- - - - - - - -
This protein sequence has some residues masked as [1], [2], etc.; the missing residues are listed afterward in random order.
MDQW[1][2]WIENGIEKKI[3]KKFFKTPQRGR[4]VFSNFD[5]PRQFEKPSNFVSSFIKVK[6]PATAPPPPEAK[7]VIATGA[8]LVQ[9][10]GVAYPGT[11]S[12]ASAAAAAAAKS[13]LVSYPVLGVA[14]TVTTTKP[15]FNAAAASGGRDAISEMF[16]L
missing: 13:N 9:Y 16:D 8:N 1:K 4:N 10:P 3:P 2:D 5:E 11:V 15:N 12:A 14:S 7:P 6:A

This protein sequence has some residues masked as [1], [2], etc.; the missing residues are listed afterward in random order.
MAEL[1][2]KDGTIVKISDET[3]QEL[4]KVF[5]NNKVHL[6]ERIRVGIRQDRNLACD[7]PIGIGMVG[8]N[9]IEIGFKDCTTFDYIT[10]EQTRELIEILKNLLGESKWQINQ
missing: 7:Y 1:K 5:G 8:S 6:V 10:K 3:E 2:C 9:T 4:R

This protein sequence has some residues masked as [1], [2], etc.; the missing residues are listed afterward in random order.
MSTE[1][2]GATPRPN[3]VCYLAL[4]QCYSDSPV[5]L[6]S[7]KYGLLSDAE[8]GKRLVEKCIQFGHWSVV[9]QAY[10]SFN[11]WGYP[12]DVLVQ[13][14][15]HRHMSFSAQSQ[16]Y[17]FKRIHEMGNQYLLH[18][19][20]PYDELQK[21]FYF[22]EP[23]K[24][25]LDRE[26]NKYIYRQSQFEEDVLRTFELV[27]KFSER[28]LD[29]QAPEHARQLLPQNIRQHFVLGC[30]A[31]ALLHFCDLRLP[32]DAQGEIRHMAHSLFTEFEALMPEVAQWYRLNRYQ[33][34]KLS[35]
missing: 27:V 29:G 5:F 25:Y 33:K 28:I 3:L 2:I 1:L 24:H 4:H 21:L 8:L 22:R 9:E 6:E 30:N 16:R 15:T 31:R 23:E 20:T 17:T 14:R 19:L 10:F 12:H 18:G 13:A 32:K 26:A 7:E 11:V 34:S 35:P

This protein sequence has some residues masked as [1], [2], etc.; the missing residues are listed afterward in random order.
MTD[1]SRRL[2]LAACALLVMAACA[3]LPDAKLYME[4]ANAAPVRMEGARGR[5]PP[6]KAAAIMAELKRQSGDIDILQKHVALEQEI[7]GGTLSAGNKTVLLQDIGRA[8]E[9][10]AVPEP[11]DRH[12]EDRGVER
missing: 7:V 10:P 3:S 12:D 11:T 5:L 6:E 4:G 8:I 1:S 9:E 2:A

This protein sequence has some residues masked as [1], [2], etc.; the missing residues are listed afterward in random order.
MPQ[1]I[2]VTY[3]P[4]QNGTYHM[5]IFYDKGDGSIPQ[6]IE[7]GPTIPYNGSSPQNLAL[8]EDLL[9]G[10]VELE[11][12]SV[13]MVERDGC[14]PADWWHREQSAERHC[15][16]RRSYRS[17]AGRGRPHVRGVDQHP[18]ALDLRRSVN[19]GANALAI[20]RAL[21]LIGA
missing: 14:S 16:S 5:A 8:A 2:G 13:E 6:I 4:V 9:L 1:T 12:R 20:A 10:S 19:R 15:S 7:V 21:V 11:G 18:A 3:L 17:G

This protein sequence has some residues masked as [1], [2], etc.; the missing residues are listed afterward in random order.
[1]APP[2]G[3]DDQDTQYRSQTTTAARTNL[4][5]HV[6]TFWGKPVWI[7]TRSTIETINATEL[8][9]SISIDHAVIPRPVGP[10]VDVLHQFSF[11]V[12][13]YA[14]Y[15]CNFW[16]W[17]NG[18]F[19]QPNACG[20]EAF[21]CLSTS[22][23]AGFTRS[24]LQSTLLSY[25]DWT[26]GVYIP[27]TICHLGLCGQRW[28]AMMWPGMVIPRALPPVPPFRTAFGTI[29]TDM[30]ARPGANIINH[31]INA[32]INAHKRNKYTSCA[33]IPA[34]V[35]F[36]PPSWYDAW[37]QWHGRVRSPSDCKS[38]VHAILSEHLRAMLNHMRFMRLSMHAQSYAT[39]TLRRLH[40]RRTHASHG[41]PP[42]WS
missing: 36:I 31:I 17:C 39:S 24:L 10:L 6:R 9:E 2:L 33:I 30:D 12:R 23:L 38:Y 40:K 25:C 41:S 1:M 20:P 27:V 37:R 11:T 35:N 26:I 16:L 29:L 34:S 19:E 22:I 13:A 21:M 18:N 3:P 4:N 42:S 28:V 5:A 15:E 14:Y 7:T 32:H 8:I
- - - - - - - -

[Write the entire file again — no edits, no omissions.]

This protein sequence has some residues masked as [1], [2], etc.; the missing residues are listed afterward in random order.
MDQW[1][2]WIENGIEKKI[3]KKFFKTPQRGR[4]VFSNFD[5]PRQFEKPSNFVSSFIKVK[6]PATAPPPPEAK[7]VIATGA[8]LVQ[9][10]GVAYPGT[11]S[12]ASAAAAAAAKS[13]LVSYPVLGVA[14]TVTTTKP[15]FNAAAASGGRDAISEMF[16]L
missing: 13:N 9:Y 16:D 8:N 1:K 4:N 10:P 3:P 2:D 5:E 11:V 15:N 12:A 14:S 7:P 6:A

This protein sequence has some residues masked as [1], [2], etc.; the missing residues are listed afterward in random order.
MAEL[1][2]KDGTIVKISDET[3]QEL[4]KVF[5]NNKVHL[6]ERIRVGIRQDRNLACD[7]PIGIGMVG[8]N[9]IEIGFKDCTTFDYIT[10]EQTRELIEILKNLLGESKWQINQ
missing: 7:Y 1:K 5:G 8:S 6:V 10:K 3:E 2:C 9:T 4:R

This protein sequence has some residues masked as [1], [2], etc.; the missing residues are listed afterward in random order.
MSTE[1][2]GATPRPN[3]VCYLAL[4]QCYSDSPV[5]L[6]S[7]KYGLLSDAE[8]GKRLVEKCIQFGHWSVV[9]QAY[10]SFN[11]WGYP[12]DVLVQ[13][14][15]HRHMSFSAQSQ[16]Y[17]FKRIHEMGNQYLLH[18][19][20]PYDELQK[21]FYF[22]EP[23]K[24][25]LDRE[26]NKYIYRQSQFEEDVLRTFELV[27]KFSER[28]LD[29]QAPEHARQLLPQNIRQHFVLGC[30]A[31]ALLHFCDLRLP[32]DAQGEIRHMAHSLFTEFEALMPEVAQWYRLNRYQ[33][34]KLS[35]
missing: 27:V 29:G 5:F 25:Y 33:K 28:I 3:L 2:I 1:L 24:H 4:H 21:L 8:L 22:R 9:E 6:E 30:N 16:R 15:T 31:R 23:E 20:T 17:T 14:R 19:L 10:F 12:H 18:G 13:A 32:K 26:A 7:E 11:V 34:S 35:P

This protein sequence has some residues masked as [1], [2], etc.; the missing residues are listed afterward in random order.
MTD[1]SRRL[2]LAACALLVMAACA[3]LPDAKLYME[4]ANAAPVRMEGARGR[5]PP[6]KAAAIMAELKRQSGDIDILQKHVALEQEI[7]GGTLSAGNKTVLLQDIGRA[8]E[9][10]AVPEP[11]DRH[12]EDRGVER
missing: 7:V 10:P 3:S 12:D 11:T 5:L 6:E 4:G 8:I 1:S 9:E 2:A

This protein sequence has some residues masked as [1], [2], etc.; the missing residues are listed afterward in random order.
MPQ[1]I[2]VTY[3]P[4]QNGTYHM[5]IFYDKGDGSIPQ[6]IE[7]GPTIPYNGSSPQNLAL[8]EDLL[9]G[10]VELE[11][12]SV[13]MVERDGC[14]PADWWHREQSAERHC[15][16]RRSYRS[17]AGRGRPHVRGVDQHP[18]ALDLRRSVN[19]GANALAI[20]RAL[21]LIGA
missing: 14:S 16:S 5:A 8:A 2:G 13:E 6:I 4:V 9:L 1:T 12:R 20:A 10:S 19:R 15:S 7:V 21:V 11:G 18:A 3:L 17:G

This protein sequence has some residues masked as [1], [2], etc.; the missing residues are listed afterward in random order.
[1]APP[2]G[3]DDQDTQYRSQTTTAARTNL[4][5]HV[6]TFWGKPVWI[7]TRSTIETINATEL[8][9]SISIDHAVIPRPVGP[10]VDVLHQFSF[11]V[12][13]YA[14]Y[15]CNFW[16]W[17]NG[18]F[19]QPNACG[20]EAF[21]CLSTS[22][23]AGFTRS[24]LQSTLLSY[25]DWT[26]GVYIP[27]TICHLGLCGQRW[28]AMMWPGMVIPRALPPVPPFRTAFGTI[29]TDM[30]ARPGANIINH[31]INA[32]INAHKRNKYTSCA[33]IPA[34]V[35]F[36]PPSWYDAW[37]QWHGRVRSPSDCKS[38]VHAILSEHLRAMLNHMRFMRLSMHAQSYAT[39]TLRRLH[40]RRTHASHG[41]PP[42]WS
missing: 36:I 31:I 17:C 39:S 24:L 10:L 6:R 9:E 2:L 33:I 30:D 12:R 23:L 38:Y 40:K 25:C 41:S 1:M 20:P 27:V 37:R 11:T 35:N 26:I 16:L 29:L 34:S 19:E 22:I 13:A 21:M 18:N 3:P 4:N 42:S 28:V 5:A 15:E 14:Y 7:T 32:H 8:I